Happening Now: SPC on Front Lines of U.S. War on Poverty
June 20, 2018
CITY AND ST. PHILIP'S COLLEGE HELP SAN ANTONIAN'S COME OUT ON "TOP" IN THE NEVER-ENDING WAR ON POVERTY
When a jobs program that helps San Antonian's transition out of poverty honors current students in the program who are making great progress in a special event next week, inspirational videos students are taping at St. Philip's College this week will be a first-ever part of that event.
The event is the Third Annual Transition Out of Poverty Celebration, TOP for short, and held for members of the Training for Job Success program operated by the City of San Antonio Family Assistance Division. While TOP takes place June 28 in the Claude Black Community Center where case workers also counsel students in the program, videos are taped this week---June 20-21 from 1:30-2:30---at such St. Philip's College locations as the Center for Health Professions, St. Philip's College Southwest Campus and the St. Philip's College Commercial Driver's License lab. Students preparing for employment as electricians, truck drivers, nurses, and air conditioning, radiology and physical therapy technicians are making the videos to spread messages of hope and confidence with their peers.
Minerva Hernandez is program manager for Training for Job Success at the City of San Antonio.
"We are an anti-poverty program and we are highlighting our fight against poverty during our TOP event, to encourage going to school and reducing the barriers on that journey. Some of the students and their case managers---eight-to-ten students and some of our seven managers who have students at the campuses---will be present for the videos, which are being shot on-campus after the students have focused on their labs for the day," said Hernandez.
"We have quite a few students, we pay for tuition and textbook assistance to help students transition out of poverty. They complete their programs on different tracks that are approximately two years, leading to degrees and certificates. We monitor them for 90 days through gainful employment, providing resources to do that. We see the differences in our students, from struggling and crisis, from originally making $5,000 per year to making $40,000 per year as program alumni. It's a long term case management program and we are a support program for the student through an understanding with Alamo Colleges, similar to Project QUEST," said Hernandez.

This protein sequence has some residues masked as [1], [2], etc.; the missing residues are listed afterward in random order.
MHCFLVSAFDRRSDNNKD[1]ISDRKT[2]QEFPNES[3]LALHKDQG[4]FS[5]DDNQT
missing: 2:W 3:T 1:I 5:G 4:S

"Our program funding is through a grant that originates from the War on Poverty, a community services block grant that helps people transition out of poverty," Hernandez said of the funding that began in 1964 with then-President Lyndon B. Johnson's Economic Opportunity Act of legislation in the U.S. War on Poverty. "Our case workers do a lot of outreach, to persons living and earning 125 percent or below the federal poverty guidelines. Not only do we help the individual, but we also help the extended family household. We can see them all fully thrive at the end of our two years with them. They are people who are ready for that next step," Hernandez said.
"During the TOP event, we will get a chance to hear stories of success from students enrolled in the program. For some of the students, our program was their only support. We become their support system and we wanted to celebrate them. As we started looking at that, we thought it would be nice to give others an opportunity to see how we continue to fight the fight. That's why we are making the videos," said Hernandez.
"We do a lot of outreach at the campus of St. Philip's College, so we know when they have orientations and we respond when they invite our staff to speak to their students during those sessions. We also recruit into the program from there, and as well as individuals who call in, but the main way they come in to the program is through our outreach initiatives. About 60 percent of our students are enrolled with St. Philip's College, and we are trying to recruit more for those professions studied there. We have someone enrolled in the Diesel and the aviation programs at St. Philip's College and two or more in HVAC, one of whom is a part-time boxer. We also have about 12 enrolled in the college's Commercial Driver's License program," Hernandez said.
As for the videos, it's much more than a moment of filmed fun. It's depicting real life, getting better jobs in real time in a community, by featuring students enrolled in a program where they are fighting for a better tomorrow through higher education---and jobs.
"We've not done this before, but if we're going to celebrate their success, it's important to capture them on video and put it all together as best we can to document our initiative and resolve to fight the war on poverty," said Hernandez.
For details on the program, contact Hernandez at 210-207-5917, firstname.lastname@example.org.